I’m angry at Shayne Silvers over Obsidian Son, book one of The Temple Chronicles. I’m angry because I spent last night reading this book when I should have been working. I have too much of my own writing to do to go down this rabbit hole. Fear not, though, fair readers! The second draft of Vigil is 50% done, and I should have it finished by this weekend (consider joining the Order of the Sword for details on how to get a free advance review copy). That book will still be out on time in mid December. Still, I greatly enjoyed Obsidian Son.
First of all, Nate Temple is a great character. Unlike so many of the men in current Urban Fantasy, he’s not whiny or emo. I do have to admit that at the very beginning of the book I worried that he would turn into a hipster douche. And he does, in fact, carry shades of that. But only shades, and Silvers takes the character to a far greater depth. But it’s not just Temple himself. The supporting cast really breathes life into the story. Gunnar the werewolf and Indie the “Regular” stood out to me, in particular.
One thing I find particularly fascinating is the way in which Silvers incorporates several themes that I also hit upon in War Demons, while still writing a book that’s vastly different than what I wrote. It’s always fun to see similar subjects approached in new ways, and I really enjoyed Silvers’ touch on the topic.
The plot didn’t carry many surprises, but that never bothered me. At every turn I enjoyed the ride well enough that I didn’t mind a predictable destination. And one particular plot twist that I half-expected from the first quarter of the book never happened – thankfully. I might have taken off a full star if it had gone down that way. Sometimes the paths an author doesn’t take matter as much as the ones he does.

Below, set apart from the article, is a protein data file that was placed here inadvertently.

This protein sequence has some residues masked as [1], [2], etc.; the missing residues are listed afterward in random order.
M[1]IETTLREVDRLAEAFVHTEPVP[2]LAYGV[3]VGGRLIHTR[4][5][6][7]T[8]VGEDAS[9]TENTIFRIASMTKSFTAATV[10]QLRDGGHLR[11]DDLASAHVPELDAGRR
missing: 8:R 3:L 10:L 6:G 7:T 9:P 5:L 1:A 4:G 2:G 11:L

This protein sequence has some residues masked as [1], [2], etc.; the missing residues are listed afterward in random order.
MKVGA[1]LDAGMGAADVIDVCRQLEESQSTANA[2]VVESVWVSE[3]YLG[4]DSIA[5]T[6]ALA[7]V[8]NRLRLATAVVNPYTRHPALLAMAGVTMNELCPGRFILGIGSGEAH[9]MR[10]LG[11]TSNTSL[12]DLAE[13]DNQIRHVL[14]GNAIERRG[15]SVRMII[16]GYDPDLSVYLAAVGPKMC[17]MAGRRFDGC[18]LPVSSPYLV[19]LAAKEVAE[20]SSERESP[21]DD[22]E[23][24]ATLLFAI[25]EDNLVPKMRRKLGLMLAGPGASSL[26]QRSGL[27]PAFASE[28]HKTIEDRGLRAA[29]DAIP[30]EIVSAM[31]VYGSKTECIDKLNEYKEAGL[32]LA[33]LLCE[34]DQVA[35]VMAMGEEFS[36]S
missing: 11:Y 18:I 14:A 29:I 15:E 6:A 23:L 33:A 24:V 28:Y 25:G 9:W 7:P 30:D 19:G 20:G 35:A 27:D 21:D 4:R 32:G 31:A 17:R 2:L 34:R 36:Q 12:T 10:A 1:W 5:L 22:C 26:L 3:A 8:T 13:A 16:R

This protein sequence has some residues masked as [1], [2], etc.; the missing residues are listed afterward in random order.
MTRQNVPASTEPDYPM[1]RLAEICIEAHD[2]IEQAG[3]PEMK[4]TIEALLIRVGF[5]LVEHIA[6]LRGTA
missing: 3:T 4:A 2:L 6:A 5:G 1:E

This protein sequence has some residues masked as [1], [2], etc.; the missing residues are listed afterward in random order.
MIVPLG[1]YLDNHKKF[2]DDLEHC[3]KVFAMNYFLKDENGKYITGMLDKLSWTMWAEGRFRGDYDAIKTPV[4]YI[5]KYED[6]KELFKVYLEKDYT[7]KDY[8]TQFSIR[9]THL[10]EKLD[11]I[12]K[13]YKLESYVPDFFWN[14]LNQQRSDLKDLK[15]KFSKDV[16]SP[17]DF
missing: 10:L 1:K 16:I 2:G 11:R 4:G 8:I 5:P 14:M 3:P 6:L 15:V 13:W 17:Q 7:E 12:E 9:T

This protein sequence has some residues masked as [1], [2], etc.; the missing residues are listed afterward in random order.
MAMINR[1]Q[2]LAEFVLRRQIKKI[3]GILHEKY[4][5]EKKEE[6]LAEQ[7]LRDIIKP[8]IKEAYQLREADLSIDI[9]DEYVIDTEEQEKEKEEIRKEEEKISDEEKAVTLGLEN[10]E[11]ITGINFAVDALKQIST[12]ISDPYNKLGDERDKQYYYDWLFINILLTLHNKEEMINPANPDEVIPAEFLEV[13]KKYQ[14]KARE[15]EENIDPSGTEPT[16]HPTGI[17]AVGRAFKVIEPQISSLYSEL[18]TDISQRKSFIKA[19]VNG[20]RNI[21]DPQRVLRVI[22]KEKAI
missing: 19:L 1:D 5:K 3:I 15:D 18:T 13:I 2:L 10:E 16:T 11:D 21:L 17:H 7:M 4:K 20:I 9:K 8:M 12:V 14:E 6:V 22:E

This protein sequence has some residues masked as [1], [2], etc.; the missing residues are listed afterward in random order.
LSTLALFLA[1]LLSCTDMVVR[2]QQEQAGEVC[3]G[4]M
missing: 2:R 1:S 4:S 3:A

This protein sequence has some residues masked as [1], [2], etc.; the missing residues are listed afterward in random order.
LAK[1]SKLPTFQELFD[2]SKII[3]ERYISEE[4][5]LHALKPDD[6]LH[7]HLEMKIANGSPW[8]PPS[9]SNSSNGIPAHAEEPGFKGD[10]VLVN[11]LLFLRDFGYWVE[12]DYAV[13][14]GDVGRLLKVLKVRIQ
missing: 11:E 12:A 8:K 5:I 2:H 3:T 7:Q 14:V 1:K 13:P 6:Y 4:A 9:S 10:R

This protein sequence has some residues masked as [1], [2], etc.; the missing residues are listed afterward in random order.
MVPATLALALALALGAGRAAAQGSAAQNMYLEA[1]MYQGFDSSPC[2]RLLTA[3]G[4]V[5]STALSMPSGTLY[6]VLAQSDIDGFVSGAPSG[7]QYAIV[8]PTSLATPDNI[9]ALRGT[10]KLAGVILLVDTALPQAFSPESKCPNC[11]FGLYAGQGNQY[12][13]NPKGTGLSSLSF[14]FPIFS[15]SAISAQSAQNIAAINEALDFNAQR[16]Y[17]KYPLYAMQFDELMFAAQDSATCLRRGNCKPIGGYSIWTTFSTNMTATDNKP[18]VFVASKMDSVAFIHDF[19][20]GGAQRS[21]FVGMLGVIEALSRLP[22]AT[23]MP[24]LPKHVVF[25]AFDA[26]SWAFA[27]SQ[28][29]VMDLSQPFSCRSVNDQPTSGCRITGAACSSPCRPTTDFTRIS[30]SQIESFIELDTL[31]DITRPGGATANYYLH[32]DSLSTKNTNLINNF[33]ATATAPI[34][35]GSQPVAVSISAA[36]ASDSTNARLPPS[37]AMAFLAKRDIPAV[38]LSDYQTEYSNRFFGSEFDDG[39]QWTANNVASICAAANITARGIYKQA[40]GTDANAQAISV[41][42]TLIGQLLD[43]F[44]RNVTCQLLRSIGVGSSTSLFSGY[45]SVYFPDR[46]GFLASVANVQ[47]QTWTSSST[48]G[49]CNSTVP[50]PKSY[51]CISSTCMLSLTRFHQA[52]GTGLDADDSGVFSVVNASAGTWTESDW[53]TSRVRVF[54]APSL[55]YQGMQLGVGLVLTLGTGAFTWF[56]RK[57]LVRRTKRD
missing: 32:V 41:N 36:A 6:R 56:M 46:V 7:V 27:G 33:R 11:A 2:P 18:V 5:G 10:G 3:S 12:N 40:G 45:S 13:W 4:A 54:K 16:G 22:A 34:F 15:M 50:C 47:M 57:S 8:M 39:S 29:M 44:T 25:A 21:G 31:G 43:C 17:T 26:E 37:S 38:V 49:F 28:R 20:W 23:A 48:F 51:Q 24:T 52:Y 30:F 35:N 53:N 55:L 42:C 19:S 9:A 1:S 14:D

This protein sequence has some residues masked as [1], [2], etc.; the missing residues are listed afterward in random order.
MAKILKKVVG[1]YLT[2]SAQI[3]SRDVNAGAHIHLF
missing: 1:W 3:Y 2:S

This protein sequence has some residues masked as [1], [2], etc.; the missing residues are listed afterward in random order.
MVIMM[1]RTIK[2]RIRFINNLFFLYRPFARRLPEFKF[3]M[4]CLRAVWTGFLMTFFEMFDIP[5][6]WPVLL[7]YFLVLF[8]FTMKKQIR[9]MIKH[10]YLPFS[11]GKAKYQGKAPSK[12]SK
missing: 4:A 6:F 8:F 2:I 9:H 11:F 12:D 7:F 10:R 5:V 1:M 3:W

This is easily a five out of five star book. If you love urban fantasy – especially the kind with solid, masculine leads, Obsidian Son book is for you. Personally, I can’t wait to dive into the rest of the series.
They awe us. They fill us with wonder. But most of all, they inspire us – to be stronger, faster, and smarter. Superheroes teach us how to aspire to the best versions of ourselves. Enjoy this master collection of collection of 13 tales of all-new, all-original superheroes from today’s up and coming science fiction and fantasy masters!
When the police fail to take down the super powered mobs a rogue vigilante steps up to the plate in Nightstick by Kai Wai Cheah. Peek in on a superhero marriage proposal via Blackout by Morgon Newquist. When a young nuclear engineer gains superpowers, the Soviet government wants to control her for the sake of the motherland in Stalina by Sam Kepfield.
Enjoy these tales and more by Alt-Hero novelist Jon Del Arroz, Dragon Award and Hugo Award nominee Kai Wai Cheah, Dragon Award nominee Declan Finn, and others
A woman with the power to raise the dead. A man stranded on another world, fighting all alone for a lost cause. Zombies invading New York. Alien artifacts. Sci-Fi battle angels. Samurais fighting demons. Interplanetary detectives and lost unicorns.
Read all these and more in this amazing first volume, collecting works from the paradigm shifting short fiction service Lyonesse.